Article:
“Don’t be such a doubting Thomas.”
As a child I often heard that expression but never really knew its origin and deeper meaning until much later in my life. My grandmother would sometimes say this to me to help boost my confidence in times of self-doubt. She would exclaim, ”Believe in yourself and what you can do. Don’t be such a doubting Thomas.” I am grateful for her love and support. She helped instilled in me a quite confidence and a faith in my ultimate power when I expressed doubts in myself.
In case you’re not familiar of the story of Thomas and his doubts, it is told in the Bible. Thomas was a disciple who at times was rather reluctant follower of Jesus. After witnessing Jesus die, Thomas refused to believe the other disciples who told him of his resurrection. Thomas said he would only believe if he could touch Jesus and put his fingers through the holes in Jesus; body that came from his crucifixion. Later in the story, Jesus finds Thomas in a room after entering through a locked door and had Thomas put his hands into his side and told him to “Stop doubting and believe.” Thomas exclaims “My lord and my God.” Jesus then tells Thomas, “Because you have seen me, you have believed; blessed are those who have not seen and yet have believed.”
“Cause I gotta have faith” –George Michael
Like Thomas I sometimes need to see things in order to believe.
I rationalize this empirical need of mind by stating that I am a man and men are supposed to be logical and less feeling. (The corollary – women are supposed to be more feeling). Further strengthening my logical muscle, I studied and practiced electrical engineering. The stereotype of an engineer is a geeky, almost cyborg like analyzing problem solving machine. Lastly I came of age in the late 1980’s, the era of conspicuous consumption. Status and the pursuit and attainment of wealth were the names of the game. Life was a competition and money the score.
While the logical part of my brain helped me navigate certain challenges of life, it is the intuitive faith based aspects that allow me to thrive. If you know my story, you know I eventually returned home to God not solely relying on my mind. Today I acknowledge the wonderful, dual-nature of our both our minds and bodies. It was not an easy journey for me but one that I hope bysharing with you makes your travels easier.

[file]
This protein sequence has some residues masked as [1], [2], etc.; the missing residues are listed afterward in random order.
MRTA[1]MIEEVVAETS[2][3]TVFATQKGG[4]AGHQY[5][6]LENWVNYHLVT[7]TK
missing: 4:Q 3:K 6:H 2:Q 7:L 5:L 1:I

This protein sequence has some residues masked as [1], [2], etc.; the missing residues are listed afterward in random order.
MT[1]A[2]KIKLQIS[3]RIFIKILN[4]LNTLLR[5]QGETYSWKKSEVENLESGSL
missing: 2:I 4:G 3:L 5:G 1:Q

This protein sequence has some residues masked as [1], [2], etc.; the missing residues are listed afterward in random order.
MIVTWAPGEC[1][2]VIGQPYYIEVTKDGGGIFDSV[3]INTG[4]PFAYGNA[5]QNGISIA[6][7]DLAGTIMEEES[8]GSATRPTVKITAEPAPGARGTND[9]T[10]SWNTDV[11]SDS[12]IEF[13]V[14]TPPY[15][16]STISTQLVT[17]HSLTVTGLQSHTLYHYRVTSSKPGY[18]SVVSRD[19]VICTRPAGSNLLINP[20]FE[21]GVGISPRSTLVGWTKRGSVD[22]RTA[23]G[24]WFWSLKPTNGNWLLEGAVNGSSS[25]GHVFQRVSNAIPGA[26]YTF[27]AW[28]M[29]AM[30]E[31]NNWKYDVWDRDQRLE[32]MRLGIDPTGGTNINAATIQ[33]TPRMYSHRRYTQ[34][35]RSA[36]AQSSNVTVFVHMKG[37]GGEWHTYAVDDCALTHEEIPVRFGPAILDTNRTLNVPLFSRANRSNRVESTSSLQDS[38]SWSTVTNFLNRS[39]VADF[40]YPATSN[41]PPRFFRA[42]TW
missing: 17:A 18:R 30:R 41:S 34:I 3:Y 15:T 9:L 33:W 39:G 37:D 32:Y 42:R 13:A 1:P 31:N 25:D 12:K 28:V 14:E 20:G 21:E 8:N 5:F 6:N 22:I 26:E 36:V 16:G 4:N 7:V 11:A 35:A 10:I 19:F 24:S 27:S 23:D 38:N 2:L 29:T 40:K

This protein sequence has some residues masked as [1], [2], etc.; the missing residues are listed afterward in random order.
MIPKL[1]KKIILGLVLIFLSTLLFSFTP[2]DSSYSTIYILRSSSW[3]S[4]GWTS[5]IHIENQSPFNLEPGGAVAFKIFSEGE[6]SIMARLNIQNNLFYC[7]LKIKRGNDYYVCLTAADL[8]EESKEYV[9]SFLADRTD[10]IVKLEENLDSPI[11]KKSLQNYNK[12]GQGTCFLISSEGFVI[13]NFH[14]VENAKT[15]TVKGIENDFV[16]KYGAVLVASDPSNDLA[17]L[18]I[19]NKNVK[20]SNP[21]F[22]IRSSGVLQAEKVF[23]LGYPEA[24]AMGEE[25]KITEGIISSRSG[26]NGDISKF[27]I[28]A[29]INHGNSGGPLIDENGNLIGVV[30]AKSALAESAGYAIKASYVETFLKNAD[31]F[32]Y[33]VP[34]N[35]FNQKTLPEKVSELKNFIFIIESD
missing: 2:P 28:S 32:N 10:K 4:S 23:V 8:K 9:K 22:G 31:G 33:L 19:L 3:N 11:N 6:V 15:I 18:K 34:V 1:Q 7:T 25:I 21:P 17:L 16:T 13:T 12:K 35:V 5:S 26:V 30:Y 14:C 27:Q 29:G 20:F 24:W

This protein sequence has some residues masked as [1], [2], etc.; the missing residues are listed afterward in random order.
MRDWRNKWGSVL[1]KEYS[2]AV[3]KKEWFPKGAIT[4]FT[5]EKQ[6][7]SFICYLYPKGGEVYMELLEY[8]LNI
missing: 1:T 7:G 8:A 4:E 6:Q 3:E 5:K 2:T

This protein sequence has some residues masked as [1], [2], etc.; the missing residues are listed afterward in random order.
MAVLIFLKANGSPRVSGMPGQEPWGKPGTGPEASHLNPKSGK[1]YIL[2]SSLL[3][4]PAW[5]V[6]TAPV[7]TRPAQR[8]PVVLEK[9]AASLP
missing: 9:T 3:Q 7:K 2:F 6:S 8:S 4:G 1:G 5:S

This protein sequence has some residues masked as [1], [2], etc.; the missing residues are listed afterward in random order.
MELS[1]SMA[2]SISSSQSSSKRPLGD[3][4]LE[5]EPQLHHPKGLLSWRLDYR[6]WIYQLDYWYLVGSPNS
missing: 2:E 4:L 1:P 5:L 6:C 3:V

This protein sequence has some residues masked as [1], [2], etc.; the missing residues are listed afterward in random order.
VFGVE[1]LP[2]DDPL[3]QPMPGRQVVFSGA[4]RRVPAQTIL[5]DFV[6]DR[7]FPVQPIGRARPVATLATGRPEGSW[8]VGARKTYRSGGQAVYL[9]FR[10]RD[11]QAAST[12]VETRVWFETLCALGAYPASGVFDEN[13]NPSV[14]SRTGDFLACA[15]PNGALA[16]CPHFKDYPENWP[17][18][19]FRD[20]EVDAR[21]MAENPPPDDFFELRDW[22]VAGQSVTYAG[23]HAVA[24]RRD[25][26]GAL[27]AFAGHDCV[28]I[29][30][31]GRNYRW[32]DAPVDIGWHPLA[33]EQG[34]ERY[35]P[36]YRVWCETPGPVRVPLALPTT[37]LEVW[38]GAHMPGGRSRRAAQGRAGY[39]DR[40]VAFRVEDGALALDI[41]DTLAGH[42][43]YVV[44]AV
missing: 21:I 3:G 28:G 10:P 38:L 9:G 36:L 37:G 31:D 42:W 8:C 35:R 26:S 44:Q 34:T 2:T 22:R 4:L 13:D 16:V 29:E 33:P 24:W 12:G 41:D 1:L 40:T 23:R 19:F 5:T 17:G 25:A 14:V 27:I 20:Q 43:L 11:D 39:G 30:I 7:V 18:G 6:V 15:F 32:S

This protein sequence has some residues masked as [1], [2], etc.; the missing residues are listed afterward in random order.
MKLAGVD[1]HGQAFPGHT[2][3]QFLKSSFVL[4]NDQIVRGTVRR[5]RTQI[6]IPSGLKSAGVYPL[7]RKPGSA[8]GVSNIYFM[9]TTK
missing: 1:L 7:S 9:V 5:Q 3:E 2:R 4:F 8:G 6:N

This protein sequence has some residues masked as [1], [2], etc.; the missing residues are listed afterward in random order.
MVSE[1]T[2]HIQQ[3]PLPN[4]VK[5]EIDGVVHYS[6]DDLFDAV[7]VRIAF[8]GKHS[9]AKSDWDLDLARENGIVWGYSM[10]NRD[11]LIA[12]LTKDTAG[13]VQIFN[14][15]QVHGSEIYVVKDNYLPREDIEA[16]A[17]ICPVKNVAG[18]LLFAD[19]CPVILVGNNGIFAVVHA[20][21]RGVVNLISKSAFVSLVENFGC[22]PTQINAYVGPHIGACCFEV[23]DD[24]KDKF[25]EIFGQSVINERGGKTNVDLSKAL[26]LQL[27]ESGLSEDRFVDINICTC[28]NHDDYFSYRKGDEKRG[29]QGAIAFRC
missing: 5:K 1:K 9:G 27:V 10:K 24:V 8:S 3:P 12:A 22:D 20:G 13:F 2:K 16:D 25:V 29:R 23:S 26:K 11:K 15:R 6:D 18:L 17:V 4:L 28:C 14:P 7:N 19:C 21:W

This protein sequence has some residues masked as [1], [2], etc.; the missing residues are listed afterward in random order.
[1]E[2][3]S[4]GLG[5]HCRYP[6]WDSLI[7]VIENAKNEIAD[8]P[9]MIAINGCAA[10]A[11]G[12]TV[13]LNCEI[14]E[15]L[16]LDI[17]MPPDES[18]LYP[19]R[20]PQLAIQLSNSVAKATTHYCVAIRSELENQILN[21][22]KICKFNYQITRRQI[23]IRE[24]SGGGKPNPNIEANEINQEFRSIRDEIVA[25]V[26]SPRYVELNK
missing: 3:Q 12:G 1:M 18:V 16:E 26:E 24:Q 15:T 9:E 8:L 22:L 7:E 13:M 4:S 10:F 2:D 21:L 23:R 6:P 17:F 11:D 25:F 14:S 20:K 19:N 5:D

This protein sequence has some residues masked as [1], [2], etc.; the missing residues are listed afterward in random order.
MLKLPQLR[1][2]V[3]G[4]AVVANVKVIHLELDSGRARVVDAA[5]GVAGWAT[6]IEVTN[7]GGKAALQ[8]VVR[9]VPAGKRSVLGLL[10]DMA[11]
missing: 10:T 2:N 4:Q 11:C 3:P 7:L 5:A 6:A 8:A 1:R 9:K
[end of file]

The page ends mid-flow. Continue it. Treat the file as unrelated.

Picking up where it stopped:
We need to have faith and believe without seeing. This is one of the many paradoxes we have in this life. Once I let go of my need to know and control everything, life became so much freer. Let Go Let if Flow was born out of that realization of faith. If you would like to learn more about how to regulate Flow in your life, please sign up for my Free Course – Flow 101
Critical Thinking vs. Thinking Critically
The name Thomas is derived from a Greek-word meaning twin.
Our minds are like conjoined twins – both rational and intuitive inhabiting the same space. We are guided by unconscious thoughts and motivations, yet have the ability to exercise free will and create the life
Our reptile brain is designed to keep us safe and to ultimately ensure that our species lives on. As a result of this we have pre-loaded, negative bias in which we place more importance on negative information than positive information.
We are hardwired to make judgments and place more value to negative information.
The first step to making any improvement is to first acknowledge and be aware of the condition.
The practice of meditation is a good way to observe the quality and quantity of your thoughts. Once you realize that you are not your thoughts you can simply observe the nature of them and in the process you nurture a calmness and equanimity.
There goes the judge
As for being judgmental, I found Will Bowen’s A Complaint Free World: How to Stop Complaining and Start Enjoying the Life You Always Wanted and his 21-day challenge to be an effective way to become aware of the nature of your thoughts. Bowen, a former unity minister wrote the book to help his congregation and the book went on to be a phenomenon. Part of the book is to practice going 21-days without complaining. You measure your progress by wearing a purple bracelet on your wrist and each time you complain, the progress resets and you transfer the purple bracelet over to the other wrist. It sounds simple, but the 21-day challenge was and is still difficult for me. Bowen states, “Complaining never attracts what you want; it perpetuates what you do not want.” Adding that the way to prosperity is to be grateful for what we currently have and that we can’t complain and be grateful at the same time.
Thank you! Amen.